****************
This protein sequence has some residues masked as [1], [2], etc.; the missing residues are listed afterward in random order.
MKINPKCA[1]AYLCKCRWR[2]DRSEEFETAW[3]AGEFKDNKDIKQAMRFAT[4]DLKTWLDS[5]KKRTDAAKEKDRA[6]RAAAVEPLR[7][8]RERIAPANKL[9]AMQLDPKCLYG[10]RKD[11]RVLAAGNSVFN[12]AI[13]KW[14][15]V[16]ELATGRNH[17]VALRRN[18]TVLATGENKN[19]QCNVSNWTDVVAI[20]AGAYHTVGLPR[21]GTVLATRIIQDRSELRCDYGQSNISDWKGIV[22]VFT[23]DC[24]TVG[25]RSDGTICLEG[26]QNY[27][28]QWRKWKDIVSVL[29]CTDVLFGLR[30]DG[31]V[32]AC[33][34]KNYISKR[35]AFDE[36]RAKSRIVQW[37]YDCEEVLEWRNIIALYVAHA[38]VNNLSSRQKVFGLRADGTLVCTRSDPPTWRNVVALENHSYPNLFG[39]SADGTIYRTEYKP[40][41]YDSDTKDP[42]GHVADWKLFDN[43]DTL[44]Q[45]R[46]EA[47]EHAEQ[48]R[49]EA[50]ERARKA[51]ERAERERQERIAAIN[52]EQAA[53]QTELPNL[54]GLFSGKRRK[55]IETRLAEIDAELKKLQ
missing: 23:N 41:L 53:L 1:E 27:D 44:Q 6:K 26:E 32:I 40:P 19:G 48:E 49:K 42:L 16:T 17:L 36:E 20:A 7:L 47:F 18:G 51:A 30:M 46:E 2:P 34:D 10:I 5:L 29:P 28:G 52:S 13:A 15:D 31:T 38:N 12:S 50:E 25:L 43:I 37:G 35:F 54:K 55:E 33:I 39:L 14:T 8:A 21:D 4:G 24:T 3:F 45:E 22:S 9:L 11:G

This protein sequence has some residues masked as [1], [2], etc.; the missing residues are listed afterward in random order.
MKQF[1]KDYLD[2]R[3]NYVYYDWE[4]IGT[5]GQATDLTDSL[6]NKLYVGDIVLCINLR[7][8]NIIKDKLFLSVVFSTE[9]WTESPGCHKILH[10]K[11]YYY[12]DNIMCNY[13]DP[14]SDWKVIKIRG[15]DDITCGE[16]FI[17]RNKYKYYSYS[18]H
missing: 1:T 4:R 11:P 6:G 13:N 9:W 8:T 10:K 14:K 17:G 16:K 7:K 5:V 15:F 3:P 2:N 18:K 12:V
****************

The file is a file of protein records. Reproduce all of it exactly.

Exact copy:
This protein sequence has some residues masked as [1], [2], etc.; the missing residues are listed afterward in random order.
MKINPKCA[1]AYLCKCRWR[2]DRSEEFETAW[3]AGEFKDNKDIKQAMRFAT[4]DLKTWLDS[5]KKRTDAAKEKDRA[6]RAAAVEPLR[7][8]RERIAPANKL[9]AMQLDPKCLYG[10]RKD[11]RVLAAGNSVFN[12]AI[13]KW[14][15]V[16]ELATGRNH[17]VALRRN[18]TVLATGENKN[19]QCNVSNWTDVVAI[20]AGAYHTVGLPR[21]GTVLATRIIQDRSELRCDYGQSNISDWKGIV[22]VFT[23]DC[24]TVG[25]RSDGTICLEG[26]QNY[27][28]QWRKWKDIVSVL[29]CTDVLFGLR[30]DG[31]V[32]AC[33][34]KNYISKR[35]AFDE[36]RAKSRIVQW[37]YDCEEVLEWRNIIALYVAHA[38]VNNLSSRQKVFGLRADGTLVCTRSDPPTWRNVVALENHSYPNLFG[39]SADGTIYRTEYKP[40][41]YDSDTKDP[42]GHVADWKLFDN[43]DTL[44]Q[45]R[46]EA[47]EHAEQ[48]R[49]EA[50]ERARKA[51]ERAERERQERIAAIN[52]EQAA[53]QTELPNL[54]GLFSGKRRK[55]IETRLAEIDAELKKLQ
missing: 23:N 41:L 53:L 1:E 27:D 44:Q 6:K 26:E 32:I 40:P 19:G 48:E 49:K 42:L 16:T 17:L 36:E 20:A 7:L 47:F 18:G 51:A 30:M 46:E 2:P 34:D 10:I 5:L 29:P 28:G 52:S 13:A 15:D 31:T 38:N 12:S 50:E 25:L 43:I 37:G 35:F 54:K 55:E 33:I 39:L 14:T 8:A 21:D 4:G 24:T 3:F 45:E 22:S 9:L 11:G

This protein sequence has some residues masked as [1], [2], etc.; the missing residues are listed afterward in random order.
MKQF[1]KDYLD[2]R[3]NYVYYDWE[4]IGT[5]GQATDLTDSL[6]NKLYVGDIVLCINLR[7][8]NIIKDKLFLSVVFSTE[9]WTESPGCHKILH[10]K[11]YYY[12]DNIMCNY[13]DP[14]SDWKVIKIRG[15]DDITCGE[16]FI[17]RNKYKYYSYS[18]H
missing: 1:T 4:R 11:P 6:G 13:N 9:W 8:T 10:K 14:K 17:G 16:K 7:K 5:V 15:F 3:P 2:N 18:K 12:V